High-resolution dynamic light scattering (DLS), scanning electron microscopy (SEM), time-lapse photography, and attenuated total reflectance Fourier transform infrared spectroscopy were used to analyze the growth kinetics of polyethyleneimine (PEI)-silica particles fabricated from the condensation of hydrolyzed trimethoxymethylsilane (TMOMS) and PEI/phosphate buffer (PEI/PB). Depending on the concentration of hydrolyzed TMOMS and PEI/PB, three stages were identified. We observed the existence of a nucleation time that has never been reported in the literature when TMOMS has been used. During this nucleation time, particles of less than 25 nm were detected using in situ DLS measurements taken every 15 s (high resolution), a DLS time-scale resolution not previously reported. In addition, the length of the nucleation time depended mainly on the PEI/PB concentration, but also TMOMS concentration. The growth stage was evident from the rapid increase of particle size with time. Due to the high resolution of the DLS measurements, a peak could be observed in the particle diameter during particle growth, which corresponds to a secondary population of particles required for the larger particles to further increase in size. Finally, during the equilibrium region, particles reached their maximum diameter that was independent of the concentration of PEI/PB and only changed with concentration of hydrolyzed TMOMS. © 2014 Springer-Verlag Berlin Heidelberg.

DOI10.1007/s00396-014-3312-y
CitationsScopus - 2Web of Science - 2
Co-authorsRoberto Moreno-Atanasio
2013Neville F, Seyfaee A, 'Real-time monitoring of in situ polyethyleneimine-silica particle formation.', Langmuir, 29 14681-14690 (2013) [C1]
DOI10.1021/la403040uAuthor URL
CitationsScopus - 3Web of Science - 3
2013Neville F, Murphy T, Wanless EJ, 'The formation of polyethyleneimine-trimethoxymethylsilane organic-inorganic hybrid particles', COLLOIDS AND SURFACES A-PHYSICOCHEMICAL AND ENGINEERING ASPECTS, 431 42-50 (2013) [C1]
DOI10.1016/j.colsurfa.2013.04.022Author URL
CitationsScopus - 3Web of Science - 3
Co-authorsErica Wanless
2012Neville FC, Mohd Zin AB, Jameson GJ, Wanless EJ, 'Preparation and characterization of colloidal silica particles under mild conditions', Journal of Chemical Education, 89 940-942 (2012) [C1]
CitationsScopus - 5Web of Science - 5
Co-authorsGraeme Jameson, Erica Wanless
2011Neville FC, Broderick MJF, Gibson T, Millner PA, 'Fabrication and activity of silicate nanoparticles and nanosilicate- entrapped enzymes using polyethyleneimine as a biomimetic polymer', Langmuir, 27 279-285 (2011) [C1]
DOI10.1021/la1033492
CitationsScopus - 18Web of Science - 14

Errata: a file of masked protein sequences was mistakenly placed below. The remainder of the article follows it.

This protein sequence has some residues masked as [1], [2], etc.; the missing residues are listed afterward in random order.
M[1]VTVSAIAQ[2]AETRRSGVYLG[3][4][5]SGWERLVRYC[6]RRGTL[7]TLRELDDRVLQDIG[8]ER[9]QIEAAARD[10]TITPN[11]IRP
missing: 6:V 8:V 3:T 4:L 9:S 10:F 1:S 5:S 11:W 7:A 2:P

2010Neville FC, Ivankin A, Konovalov O, Gidalevitz D, 'A comparative study on the interactions of SMAP-29 with lipid monolayers', Biochimica et Biophysica Acta - Biomembranes, 1798 851-860 (2010) [C1]
DOI10.1016/j.bbamem.2009.09.017
CitationsScopus - 12Web of Science - 9
2009Neville F, Pchelintsev NA, Broderick MJF, Gibson T, Millner PA, 'Novel one-pot synthesis and characterization of bioactive thiol-silicate nanoparticles for biocatalytic and biosensor applications', Nanotechnology, 20 1-11 (2009) [C1]
DOI10.1088/0957-4484/20/5/055612
CitationsScopus - 10Web of Science - 10
2008Neville FC, Hodges CS, Ishitsuka Y, Lee KYC, Konovalov O, Waring AJ, et al., 'Protegrin interaction with lipid monolayers: Grazing incidence X-ray diffraction and X-ray reflectivity study', Soft Matter, 4 1665-1674 (2008) [C1]
DOI10.1039/b718295c
CitationsScopus - 20Web of Science - 19
2008Pchelintsev NA, Neville F, Millner PA, 'Biomimetic silication of surfaces and its application to preventing leaching of electrostatically immobilized enzymes', Sensors and Actuators B: Chemical: international journal devoted to research and development of physical and chemical transducers, 135 21-26 (2008) [C1]
DOI10.1016/j.snb.2008.07.015
CitationsScopus - 13Web of Science - 12
2007Neville F, Vakurov A, Broderick M, Millner P, 'Small solutions for greener chemistry', EBR - European Biopharmaceutical Review, 108-114 (2007) [C3]
2007Neville F, Gidalevitz D, Kale G, Nelson A, 'Electrochemical screening of anti-microbial peptide LL-37 interaction with phospholipids', BIOELECTROCHEMISTRY, 70 205-213 (2007) [C1]
DOI10.1016/j.bioelechem.2006.07.006Author URL
CitationsScopus - 9Web of Science - 7
2006Hodges CS, Neville F, Konovalov O, Hammond RB, Gidalevitz D, Hamley IW, 'Structural analysis of PEO-PBO copolymer monolayers at the air-water interface', LANGMUIR, 22 8821-8825 (2006) [C1]
DOI10.1021/la060632kAuthor URL
CitationsScopus - 8Web of Science - 8
2006Neville F, Hodges CS, Liu C, Konovalov O, Gidalevitz D, 'In situ characterization of lipid A interaction with antimicrobial peptides using surface X-ray scattering', BIOCHIMICA ET BIOPHYSICA ACTA-BIOMEMBRANES, 1758 232-240 (2006) [C1]
DOI10.1016/j.bbamem.2006.01.025Author URL
CitationsScopus - 18Web of Science - 17